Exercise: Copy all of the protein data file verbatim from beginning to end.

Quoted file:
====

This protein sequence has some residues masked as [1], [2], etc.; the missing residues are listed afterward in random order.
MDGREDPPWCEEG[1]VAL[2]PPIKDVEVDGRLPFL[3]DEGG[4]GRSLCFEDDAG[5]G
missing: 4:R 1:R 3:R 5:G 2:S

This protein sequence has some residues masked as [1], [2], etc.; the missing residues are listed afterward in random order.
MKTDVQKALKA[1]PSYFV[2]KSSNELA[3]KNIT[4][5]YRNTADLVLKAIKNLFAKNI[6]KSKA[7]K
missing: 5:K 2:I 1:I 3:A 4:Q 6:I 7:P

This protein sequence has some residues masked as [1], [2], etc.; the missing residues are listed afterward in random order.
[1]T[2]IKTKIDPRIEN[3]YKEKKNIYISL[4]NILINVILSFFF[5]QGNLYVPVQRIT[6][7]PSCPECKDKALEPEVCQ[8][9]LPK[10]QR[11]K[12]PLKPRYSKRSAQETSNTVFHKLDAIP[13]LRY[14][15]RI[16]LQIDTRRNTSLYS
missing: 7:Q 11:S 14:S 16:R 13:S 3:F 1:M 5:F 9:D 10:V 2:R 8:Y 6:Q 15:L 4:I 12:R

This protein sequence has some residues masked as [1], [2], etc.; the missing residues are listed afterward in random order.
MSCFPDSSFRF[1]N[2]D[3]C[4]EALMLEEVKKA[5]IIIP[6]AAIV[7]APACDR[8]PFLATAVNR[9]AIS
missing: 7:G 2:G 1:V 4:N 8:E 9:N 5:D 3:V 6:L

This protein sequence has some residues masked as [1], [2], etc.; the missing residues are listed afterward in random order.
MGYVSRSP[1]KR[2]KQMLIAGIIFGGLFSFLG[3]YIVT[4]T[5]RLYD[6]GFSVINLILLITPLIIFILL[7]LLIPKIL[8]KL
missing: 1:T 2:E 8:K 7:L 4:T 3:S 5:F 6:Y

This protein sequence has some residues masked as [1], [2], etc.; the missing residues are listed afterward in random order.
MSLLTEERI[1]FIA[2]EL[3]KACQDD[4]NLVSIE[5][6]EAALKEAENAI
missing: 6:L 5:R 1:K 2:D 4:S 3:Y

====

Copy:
This protein sequence has some residues masked as [1], [2], etc.; the missing residues are listed afterward in random order.
MDGREDPPWCEEG[1]VAL[2]PPIKDVEVDGRLPFL[3]DEGG[4]GRSLCFEDDAG[5]G
missing: 4:R 1:R 3:R 5:G 2:S

This protein sequence has some residues masked as [1], [2], etc.; the missing residues are listed afterward in random order.
MKTDVQKALKA[1]PSYFV[2]KSSNELA[3]KNIT[4][5]YRNTADLVLKAIKNLFAKNI[6]KSKA[7]K
missing: 5:K 2:I 1:I 3:A 4:Q 6:I 7:P

This protein sequence has some residues masked as [1], [2], etc.; the missing residues are listed afterward in random order.
[1]T[2]IKTKIDPRIEN[3]YKEKKNIYISL[4]NILINVILSFFF[5]QGNLYVPVQRIT[6][7]PSCPECKDKALEPEVCQ[8][9]LPK[10]QR[11]K[12]PLKPRYSKRSAQETSNTVFHKLDAIP[13]LRY[14][15]RI[16]LQIDTRRNTSLYS
missing: 7:Q 11:S 14:S 16:R 13:S 3:F 1:M 5:F 9:D 10:V 2:R 8:Y 6:Q 15:L 4:I 12:R

This protein sequence has some residues masked as [1], [2], etc.; the missing residues are listed afterward in random order.
MSCFPDSSFRF[1]N[2]D[3]C[4]EALMLEEVKKA[5]IIIP[6]AAIV[7]APACDR[8]PFLATAVNR[9]AIS
missing: 7:G 2:G 1:V 4:N 8:E 9:N 5:D 3:V 6:L

This protein sequence has some residues masked as [1], [2], etc.; the missing residues are listed afterward in random order.
MGYVSRSP[1]KR[2]KQMLIAGIIFGGLFSFLG[3]YIVT[4]T[5]RLYD[6]GFSVINLILLITPLIIFILL[7]LLIPKIL[8]KL
missing: 1:T 2:E 8:K 7:L 4:T 3:S 5:F 6:Y

This protein sequence has some residues masked as [1], [2], etc.; the missing residues are listed afterward in random order.
MSLLTEERI[1]FIA[2]EL[3]KACQDD[4]NLVSIE[5][6]EAALKEAENAI
missing: 6:L 5:R 1:K 2:D 4:S 3:Y